Dr. Frankenstein?

Can Anyone Really Create Life in a Lab?

Craig Venter led the first privately funded effort to sequence the human genome. Some might think that would be enough to keep one busy for a while. Not so. Venter is currently trying to become the first to create synthetic life. If you’re interested, here is his own short description of the method he is using to do so. [Warning: Scientific jargon included]

If this sounds bizarre and a little scary, that’s understandable. But that’s why we should be thankful for people like Fazale “Fuz” Rana of Reasons To Believe (RTB). Fuz was a senior research scientist with Procter & Gamble right here in Cincinnati before he left his job to join RTB’s scientific apologetics ministry in Los Angeles. He’s ahead of the curve on this topic and has just had his book, Creating Life In The Lab published to anticipate a response to this kind of research.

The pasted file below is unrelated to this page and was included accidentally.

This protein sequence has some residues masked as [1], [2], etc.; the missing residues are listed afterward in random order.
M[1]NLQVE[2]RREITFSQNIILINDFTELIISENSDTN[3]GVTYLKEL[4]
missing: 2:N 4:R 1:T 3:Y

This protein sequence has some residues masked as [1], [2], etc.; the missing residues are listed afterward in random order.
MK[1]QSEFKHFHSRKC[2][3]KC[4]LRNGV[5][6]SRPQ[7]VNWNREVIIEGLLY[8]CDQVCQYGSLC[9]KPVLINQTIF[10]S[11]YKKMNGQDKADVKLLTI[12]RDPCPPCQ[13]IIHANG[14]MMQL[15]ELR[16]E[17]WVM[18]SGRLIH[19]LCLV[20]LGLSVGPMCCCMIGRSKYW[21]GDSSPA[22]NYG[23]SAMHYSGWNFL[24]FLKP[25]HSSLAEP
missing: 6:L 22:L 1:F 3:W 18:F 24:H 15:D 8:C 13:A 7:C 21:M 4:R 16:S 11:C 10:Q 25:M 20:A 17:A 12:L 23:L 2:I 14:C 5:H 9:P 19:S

Rana believes Venter will be successful in creating synthetic life
within the next 5 years.

So what should we think about this?

If you have a couple hours to kill on a treadmill or something, have a listen as Dr. Rana discusses his thoughts on the matter with Greg Koukl on his weekly podcast here: Koukl – Rana Interview. [The interview with Fuz begins at the 57:00 minute mark of the podcast]

Here is my summary:

First, don’t think that Venter is animating anything even remotely similar to something you might see walking around. What he is actually doing is reverse engineering simple, single-cell bacteria-like organisms (keyword: “engineering,” but more on that later) to unlock ways to create novel, new lifeforms. These would be designed for specific purposes and unique in that they don’t occur anywhere in nature.

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